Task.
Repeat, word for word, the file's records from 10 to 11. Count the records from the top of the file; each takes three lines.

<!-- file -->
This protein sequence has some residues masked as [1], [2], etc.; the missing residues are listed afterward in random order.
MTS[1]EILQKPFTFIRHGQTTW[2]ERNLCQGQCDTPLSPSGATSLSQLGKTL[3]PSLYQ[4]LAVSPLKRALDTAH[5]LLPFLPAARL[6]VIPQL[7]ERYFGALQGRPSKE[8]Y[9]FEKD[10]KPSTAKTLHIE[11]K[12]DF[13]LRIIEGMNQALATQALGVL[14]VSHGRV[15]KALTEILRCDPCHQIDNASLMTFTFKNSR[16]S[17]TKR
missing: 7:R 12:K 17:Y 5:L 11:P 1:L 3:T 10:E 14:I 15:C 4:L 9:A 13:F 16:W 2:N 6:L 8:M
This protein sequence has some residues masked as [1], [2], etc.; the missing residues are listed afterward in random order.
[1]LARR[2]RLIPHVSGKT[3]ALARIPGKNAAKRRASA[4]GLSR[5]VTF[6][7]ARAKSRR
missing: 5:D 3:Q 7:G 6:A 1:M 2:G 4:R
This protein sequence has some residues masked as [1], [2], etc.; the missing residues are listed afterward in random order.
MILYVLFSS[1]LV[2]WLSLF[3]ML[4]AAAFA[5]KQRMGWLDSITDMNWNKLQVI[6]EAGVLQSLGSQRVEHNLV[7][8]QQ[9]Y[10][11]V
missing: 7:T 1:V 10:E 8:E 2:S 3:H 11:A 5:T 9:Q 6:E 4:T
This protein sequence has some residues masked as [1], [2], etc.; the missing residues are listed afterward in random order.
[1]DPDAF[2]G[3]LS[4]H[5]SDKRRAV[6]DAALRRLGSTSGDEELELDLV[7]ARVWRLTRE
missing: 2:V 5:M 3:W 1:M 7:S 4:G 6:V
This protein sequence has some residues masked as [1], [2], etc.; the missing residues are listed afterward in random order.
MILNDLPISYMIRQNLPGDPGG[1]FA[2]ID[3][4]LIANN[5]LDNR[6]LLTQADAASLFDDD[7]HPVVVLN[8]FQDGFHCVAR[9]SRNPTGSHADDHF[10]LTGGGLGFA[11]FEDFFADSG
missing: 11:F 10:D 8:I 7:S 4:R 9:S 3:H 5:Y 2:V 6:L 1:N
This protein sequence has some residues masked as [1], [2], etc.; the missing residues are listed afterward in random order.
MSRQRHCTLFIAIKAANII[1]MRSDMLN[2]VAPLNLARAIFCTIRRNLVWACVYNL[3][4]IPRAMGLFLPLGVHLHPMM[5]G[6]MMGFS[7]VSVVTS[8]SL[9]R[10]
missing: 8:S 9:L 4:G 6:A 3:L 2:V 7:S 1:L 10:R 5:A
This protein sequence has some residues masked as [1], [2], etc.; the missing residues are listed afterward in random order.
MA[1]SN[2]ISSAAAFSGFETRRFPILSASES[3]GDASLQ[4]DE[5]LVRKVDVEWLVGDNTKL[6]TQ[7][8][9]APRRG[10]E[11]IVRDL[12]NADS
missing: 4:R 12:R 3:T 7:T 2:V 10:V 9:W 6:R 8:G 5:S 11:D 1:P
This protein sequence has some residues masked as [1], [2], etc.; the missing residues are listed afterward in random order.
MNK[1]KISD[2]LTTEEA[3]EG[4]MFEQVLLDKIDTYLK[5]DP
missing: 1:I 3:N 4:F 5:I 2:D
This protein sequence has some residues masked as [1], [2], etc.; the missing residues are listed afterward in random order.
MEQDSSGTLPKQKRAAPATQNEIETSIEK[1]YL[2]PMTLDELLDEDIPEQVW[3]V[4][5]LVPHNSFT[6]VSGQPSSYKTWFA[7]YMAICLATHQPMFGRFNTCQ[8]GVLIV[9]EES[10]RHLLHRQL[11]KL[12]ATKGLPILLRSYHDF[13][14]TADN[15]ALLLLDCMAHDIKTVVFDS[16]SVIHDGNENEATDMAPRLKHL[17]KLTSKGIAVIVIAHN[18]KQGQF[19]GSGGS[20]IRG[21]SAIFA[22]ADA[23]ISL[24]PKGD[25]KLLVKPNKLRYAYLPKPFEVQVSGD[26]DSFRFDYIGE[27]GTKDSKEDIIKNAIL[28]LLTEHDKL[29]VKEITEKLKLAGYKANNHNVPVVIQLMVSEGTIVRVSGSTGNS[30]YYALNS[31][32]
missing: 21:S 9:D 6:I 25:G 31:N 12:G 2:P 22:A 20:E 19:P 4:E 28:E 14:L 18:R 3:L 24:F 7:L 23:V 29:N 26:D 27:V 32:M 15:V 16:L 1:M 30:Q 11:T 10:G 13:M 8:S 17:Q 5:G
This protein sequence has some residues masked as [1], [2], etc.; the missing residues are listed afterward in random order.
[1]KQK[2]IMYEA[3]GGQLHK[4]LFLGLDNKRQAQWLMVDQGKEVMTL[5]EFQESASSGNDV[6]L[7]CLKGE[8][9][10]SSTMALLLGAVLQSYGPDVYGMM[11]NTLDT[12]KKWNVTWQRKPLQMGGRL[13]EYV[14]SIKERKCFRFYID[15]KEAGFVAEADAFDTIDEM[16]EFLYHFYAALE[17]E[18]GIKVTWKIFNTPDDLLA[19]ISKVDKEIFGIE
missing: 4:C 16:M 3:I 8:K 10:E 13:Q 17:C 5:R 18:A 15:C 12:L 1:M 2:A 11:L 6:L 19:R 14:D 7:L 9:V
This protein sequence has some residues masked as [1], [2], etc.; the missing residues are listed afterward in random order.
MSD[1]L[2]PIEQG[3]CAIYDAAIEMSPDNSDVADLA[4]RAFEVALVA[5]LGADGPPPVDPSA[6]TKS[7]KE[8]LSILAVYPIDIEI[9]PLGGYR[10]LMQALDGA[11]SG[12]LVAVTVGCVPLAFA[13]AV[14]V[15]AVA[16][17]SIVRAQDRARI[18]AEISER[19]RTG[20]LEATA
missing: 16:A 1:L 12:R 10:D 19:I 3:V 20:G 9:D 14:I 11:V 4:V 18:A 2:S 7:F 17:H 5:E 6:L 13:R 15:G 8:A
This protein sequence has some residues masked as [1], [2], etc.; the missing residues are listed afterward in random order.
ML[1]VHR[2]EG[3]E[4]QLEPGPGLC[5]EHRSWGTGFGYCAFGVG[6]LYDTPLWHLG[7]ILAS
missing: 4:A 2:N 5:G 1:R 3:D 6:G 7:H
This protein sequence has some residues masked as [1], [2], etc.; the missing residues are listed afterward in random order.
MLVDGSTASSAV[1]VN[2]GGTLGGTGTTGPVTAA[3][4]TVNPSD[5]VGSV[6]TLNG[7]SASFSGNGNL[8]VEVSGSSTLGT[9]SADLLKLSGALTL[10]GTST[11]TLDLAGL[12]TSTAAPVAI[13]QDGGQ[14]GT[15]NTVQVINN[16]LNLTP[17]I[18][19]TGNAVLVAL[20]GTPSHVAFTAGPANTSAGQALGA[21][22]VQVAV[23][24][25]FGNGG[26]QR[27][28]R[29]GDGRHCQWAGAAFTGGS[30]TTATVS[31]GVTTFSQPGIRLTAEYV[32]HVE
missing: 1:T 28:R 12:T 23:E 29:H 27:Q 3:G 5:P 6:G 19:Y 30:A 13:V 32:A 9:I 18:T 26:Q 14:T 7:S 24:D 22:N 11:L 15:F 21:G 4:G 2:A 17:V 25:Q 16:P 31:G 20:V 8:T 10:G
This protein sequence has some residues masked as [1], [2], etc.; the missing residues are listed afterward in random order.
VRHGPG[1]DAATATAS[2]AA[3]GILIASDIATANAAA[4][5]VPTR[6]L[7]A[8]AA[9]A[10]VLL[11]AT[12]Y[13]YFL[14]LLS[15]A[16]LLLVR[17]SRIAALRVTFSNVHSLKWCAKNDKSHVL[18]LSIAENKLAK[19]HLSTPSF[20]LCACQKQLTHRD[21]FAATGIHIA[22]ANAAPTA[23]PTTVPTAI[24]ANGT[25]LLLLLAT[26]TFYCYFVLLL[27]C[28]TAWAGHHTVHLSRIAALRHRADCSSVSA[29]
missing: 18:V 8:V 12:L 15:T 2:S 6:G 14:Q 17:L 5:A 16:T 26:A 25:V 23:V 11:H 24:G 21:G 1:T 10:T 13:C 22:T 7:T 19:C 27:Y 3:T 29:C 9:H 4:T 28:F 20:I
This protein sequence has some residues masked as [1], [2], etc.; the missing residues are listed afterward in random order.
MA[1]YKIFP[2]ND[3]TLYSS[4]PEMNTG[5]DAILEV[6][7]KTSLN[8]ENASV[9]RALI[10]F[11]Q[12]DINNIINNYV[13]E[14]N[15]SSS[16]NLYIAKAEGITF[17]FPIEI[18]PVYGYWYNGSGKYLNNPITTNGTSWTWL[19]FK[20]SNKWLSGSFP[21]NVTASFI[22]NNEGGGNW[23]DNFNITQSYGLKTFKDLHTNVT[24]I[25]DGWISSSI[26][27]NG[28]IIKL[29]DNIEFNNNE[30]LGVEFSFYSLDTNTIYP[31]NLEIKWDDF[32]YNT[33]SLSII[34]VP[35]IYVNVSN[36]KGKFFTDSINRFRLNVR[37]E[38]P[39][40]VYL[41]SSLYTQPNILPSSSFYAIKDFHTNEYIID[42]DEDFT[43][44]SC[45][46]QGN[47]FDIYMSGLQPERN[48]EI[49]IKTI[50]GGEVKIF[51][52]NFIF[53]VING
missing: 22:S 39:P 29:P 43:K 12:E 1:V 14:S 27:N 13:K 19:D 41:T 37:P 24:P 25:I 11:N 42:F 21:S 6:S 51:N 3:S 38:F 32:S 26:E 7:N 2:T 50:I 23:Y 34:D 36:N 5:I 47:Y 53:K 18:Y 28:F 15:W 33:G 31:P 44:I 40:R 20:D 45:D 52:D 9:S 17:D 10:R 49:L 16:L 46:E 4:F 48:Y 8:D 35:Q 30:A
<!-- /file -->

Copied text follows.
This protein sequence has some residues masked as [1], [2], etc.; the missing residues are listed afterward in random order.
[1]KQK[2]IMYEA[3]GGQLHK[4]LFLGLDNKRQAQWLMVDQGKEVMTL[5]EFQESASSGNDV[6]L[7]CLKGE[8][9][10]SSTMALLLGAVLQSYGPDVYGMM[11]NTLDT[12]KKWNVTWQRKPLQMGGRL[13]EYV[14]SIKERKCFRFYID[15]KEAGFVAEADAFDTIDEM[16]EFLYHFYAALE[17]E[18]GIKVTWKIFNTPDDLLA[19]ISKVDKEIFGIE
missing: 4:C 16:M 3:I 8:K 10:E 13:Q 17:C 5:R 18:A 15:C 12:L 1:M 2:A 11:L 6:L 19:R 14:D 7:L 9:V
This protein sequence has some residues masked as [1], [2], etc.; the missing residues are listed afterward in random order.
MSD[1]L[2]PIEQG[3]CAIYDAAIEMSPDNSDVADLA[4]RAFEVALVA[5]LGADGPPPVDPSA[6]TKS[7]KE[8]LSILAVYPIDIEI[9]PLGGYR[10]LMQALDGA[11]SG[12]LVAVTVGCVPLAFA[13]AV[14]V[15]AVA[16][17]SIVRAQDRARI[18]AEISER[19]RTG[20]LEATA
missing: 16:A 1:L 12:R 10:D 19:I 3:V 20:G 9:D 14:I 11:V 4:V 18:A 2:S 7:F 17:H 5:E 6:L 13:R 15:G 8:A